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Literary HistoryThe Development of the Sonnet
The sonnet is a form of poetry. It is characterized by a fourteen-line structure and often expresses themes of love, especially unrequited love. The word sonnet is from the Italian word sonetto, which means “a little sound” or “song.”
There are three major forms of the sonnet: the Italian, or Petrarchan; the English, or Shakespearean; and the Spenserian. The Italian sonnet is called the Petrarchan sonnet, after the poet who made this form famous, Francesco Petrarch. The first eight lines of a Petrarchan sonnet are called an octave and present a problem or a question. The last six lines of this type of sonnet are called a sestet and provide the solution or answer to the octave. The rhyme scheme of a Petrarchan sonnet varies.The English sonnet is also referred to as the Shakespearean sonnet, since Shakespeare mastered this form. English sonnets comprise three groups of four lines, called quatrains, and a couplet, or two lines. Each quatrain and couplet has its own rhyming scheme. An example of the English sonnet is Shakespeare’s “Sonnet 130”:
My mistress’ eyes are nothing like the sun
Note how the couplet at the end of the poem compresses deftly summarizes the sentiment of the preceding three quatrains.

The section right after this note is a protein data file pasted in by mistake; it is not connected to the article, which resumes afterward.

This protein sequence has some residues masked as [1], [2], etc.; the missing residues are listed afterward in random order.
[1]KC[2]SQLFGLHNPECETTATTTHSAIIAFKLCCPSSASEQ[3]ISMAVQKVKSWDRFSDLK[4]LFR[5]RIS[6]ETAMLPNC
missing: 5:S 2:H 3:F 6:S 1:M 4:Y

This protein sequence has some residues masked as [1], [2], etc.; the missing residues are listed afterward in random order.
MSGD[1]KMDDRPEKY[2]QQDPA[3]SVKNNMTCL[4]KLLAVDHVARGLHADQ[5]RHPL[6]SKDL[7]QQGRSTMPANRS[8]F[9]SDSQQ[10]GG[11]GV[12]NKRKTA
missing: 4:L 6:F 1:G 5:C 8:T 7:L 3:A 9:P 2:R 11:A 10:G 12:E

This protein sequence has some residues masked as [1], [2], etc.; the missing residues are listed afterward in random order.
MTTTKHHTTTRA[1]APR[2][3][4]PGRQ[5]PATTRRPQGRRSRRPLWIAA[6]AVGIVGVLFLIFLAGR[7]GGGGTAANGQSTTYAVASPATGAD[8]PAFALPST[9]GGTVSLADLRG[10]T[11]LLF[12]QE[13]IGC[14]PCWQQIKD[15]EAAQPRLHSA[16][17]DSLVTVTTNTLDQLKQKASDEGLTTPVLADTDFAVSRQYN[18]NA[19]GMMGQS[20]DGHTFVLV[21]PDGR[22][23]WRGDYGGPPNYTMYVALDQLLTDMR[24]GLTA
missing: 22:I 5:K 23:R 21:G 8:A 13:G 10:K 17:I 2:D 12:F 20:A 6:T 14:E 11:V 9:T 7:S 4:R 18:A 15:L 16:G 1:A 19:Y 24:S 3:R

The Spenserian sonnet was created by Edmund Spenser, a sixteenth-century English poet. This form has three quatrains and a couplet and follows a different rhyming scheme from the English sonnet.
While these sonnet forms vary from each other, they also have elements in common. In addition to having fourteen lines, all sonnets have the same meter: iambic pentameter. “Iambic” means a metrical foot consisting of one unstressed syllable followed by one stressed syllable. “Pentameter” is a line of verse consisting of five metrical feet. Another common element of sonnets is rhyme schemes. Each line that ends in a certain sound, like “peace” and “release,” or “woe” and “low,” are assigned a letter, such as a or b. Italian sonnets follow an abbaabba rhyming scheme, English sonnets usually follow an abab cdcd efef gg rhyming scheme, and Spenserian sonnets follow an abab bcbc cdcd ee rhyming scheme.
The Sonnets. New York: Penguin Classics, 2001. A collection of 154 sonnets that William Shakespeare wrote during the course of his life, as well as background information on Shakespeare and the sonnet form and commentary on Shakespeare.
English Sonnets.(Everyman Poetry Library.) London: Everyman Paperback Classics/Orion Publishing Group, 1999. A collection of select sonnets from the major English poets of the sixteenth through the eighteenth centuries.
The Development of the Sonnet: An Introduction. New York: Routledge, 1992. An introduction to the sonnet, from its early beginnings in Italy to the time of John Milton. Poets covered include Petrarch, Wyatt, Shakespeare, Spenser, and Milton.
The Penguin Book of the Sonnet: 500 Years of a Classic Tradition in English. New York: Penguin, 2001. A collection of more than six-hundred sonnets, from Chaucer to Wyatt to twentieth-century poets.
Sonnets from the Portuguese and Other Love Poems. New York: Gramercy, 1997. Here are forty-four interlocking sonnets that Elizabeth Barrett Browning wrote for her husband, Robert Browning.
Sixteenth-Century Renaissance English Literature (1485–1603)
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